At first, I didn’t really like the video all that much, but as the little subtitles and special effects started to sink, I really liked it more and more. The chorus of course is totally awesome. Also, I thought the small action scenes (1:42 and 3:38) were pretty cool. The only song/video in 2012 in my opinion that can top the special effects here is WonderGirls’ “ Like Money “.

The costumes are interesting too. GD looks like a demon/devil, Daesung as a wolfman (or some kind of beast), Seungri’s cat-like eyes, and T.O.P. as a vampire-like figure to me. Each one kind of reflects their personalities I think. Again, pretty clever.

Big Bang as a group has been out for a little while, and yet they continue to mature and grow, and utilize their talent to their fullest. Small wonder they’re among the strongest and most well-known KPop groups in the industry. :)

P.S. The “making of” video is kind of interesting too.

1 Also, I tend to agree with their reviews anyway, so I don’t have anything useful to add. ;) Even when I disagree, it’s usually nothing noteworthy.

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Lunar Legacies Live On

John W. Young on the Moon

In honor of Astronaut Neil Armstrong, who recently passed away, I wanted to post this article which I found on the BBC a few months ago (I’ve been saving it).

There is no atmosphere at all on the Moon, so there’s no wind or anything that would knock it over, but the Moon’s surface gets the full blast of energy from the Sun. There’s nothing to protect it.

Plus, rocks from space still hit the Moon regularly, so something could hit the site and knock the flag over. Thankfully though, it’s still up and intact.

The flag in question is from the Apollo 16 mission, not the Apollo 11 mission, but Neil Armstrong, Buzz Aldrin, Michael Collins and all the astronauts before them helped pave the way for that little flag on the Moon, which is still there even today.

Rest in peace, sir! :)

Posted in Astronomy , Science | Leave a comment

If Only The Korean War Could Be Solved Like This

Recently, Keith over at Seoulistic did a nice write-up about how South Koreans deal with the constant threats and rhetoric from North Korea. In short, it’s no big deal (unlike American news reports), and is regularly ignored.

Anyhow, at the bottom of his post was a hilarious video that is a parody of the infamous Joint Security Area , or gongdong gyeongbi guyeok (공동경비구역), in the Korean DMZ:

For reference, here’s a video from 2011 of the real JSA:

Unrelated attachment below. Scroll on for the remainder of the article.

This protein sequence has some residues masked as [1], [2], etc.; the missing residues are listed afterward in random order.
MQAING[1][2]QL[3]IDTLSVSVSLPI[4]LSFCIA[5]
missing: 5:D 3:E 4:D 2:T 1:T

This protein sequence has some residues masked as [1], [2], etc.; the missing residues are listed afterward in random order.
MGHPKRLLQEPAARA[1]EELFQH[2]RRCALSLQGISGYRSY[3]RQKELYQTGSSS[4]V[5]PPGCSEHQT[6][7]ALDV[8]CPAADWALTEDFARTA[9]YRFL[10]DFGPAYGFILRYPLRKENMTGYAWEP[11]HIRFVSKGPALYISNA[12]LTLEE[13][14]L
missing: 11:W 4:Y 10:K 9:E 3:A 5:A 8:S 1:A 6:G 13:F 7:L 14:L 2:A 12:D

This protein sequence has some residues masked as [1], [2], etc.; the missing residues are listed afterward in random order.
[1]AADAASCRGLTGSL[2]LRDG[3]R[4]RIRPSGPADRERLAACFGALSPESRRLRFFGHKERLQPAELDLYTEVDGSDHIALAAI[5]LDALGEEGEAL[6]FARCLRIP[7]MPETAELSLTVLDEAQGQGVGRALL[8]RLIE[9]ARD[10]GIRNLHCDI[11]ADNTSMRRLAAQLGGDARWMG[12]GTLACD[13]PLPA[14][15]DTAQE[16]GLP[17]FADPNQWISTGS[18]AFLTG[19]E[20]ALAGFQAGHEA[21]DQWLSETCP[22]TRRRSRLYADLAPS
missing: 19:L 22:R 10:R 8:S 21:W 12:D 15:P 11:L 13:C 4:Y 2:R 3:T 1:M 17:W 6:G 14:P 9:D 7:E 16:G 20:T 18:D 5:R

The point is, it would be nice if we solved problems with more dancing, less killing. :)

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This is Tokyo.

Hi all,

Last week, I met fellow blogger and photographer, “ Cocomino ” for lunch (my wife and daughter came too). We had a great time, and Cocomino kindly took us over to the Tokyo Metropolitan Office or tochō (都庁) for short. We got a great view from the observation deck of all of Tokyo. Here’s some of the better photos:

First, here’s the Tokyo Metropolitan Office itself:

Tokyo Metropolitan Building

Quite large. The observation deck is on the 45th floor and is very popular. From here you can see all around Tokyo:

Tall Buildings in downtown Tokyo

These are major office buildings, but I can’t remember their names. Here’s a view of west Tokyo, including Tokyo Tower (orange and white) and the Sky Tree (the tower in the distance to the right):

West Tokyo

And here’s Meiji Shrine and Yoyogi:

Meiji Shrine and Yoyogi

Here’s east Tokyo by the way:

East Tokyo

Considering that the city is 300+ years old, it’s amazing how large it’s grown, even with war and earthquakes. It really blows the mind.

When we came down, we happen to see an ice-carving contest to promote Tokyo’s bid for the 2020 Olympics:

Tokyo Olympics Ice Carving

The ice carvers worked for an hour to carve these blocks and made some amazing stuff. It was hard to photograph from a distance though, so I don’t have any good photos. Also, it was sooooooo hot and muggy, we left as soon as the carving was done. :P

Anyhow, pretty amazing view. Thanks Cocomino!

Posted in Japan , Photography , Travel | Tagged | 7 Comments

KPop Saturdays: 2NE1′s “Hate You”

Since I am in Japan, which is arguably the King of Animation, I was reminded of this song, which happens to be one of my favorite:

This video is entirely animated by Korean artist Mari Kim and is one of 2NE1′s more controversial songs. People either love it or they don’t. I happen to like it a lot because the animation is great, 1 and really brings out the personalities of each member. Plus, the song has a raw, emotional feel to it that makes it stand out from other KPop songs. I am kind of fascinated by how human experiences are expressed through music and this song is obviously about a painful breakup and the resulting bitterness.

1 I like how their personalities really come out in the animation too.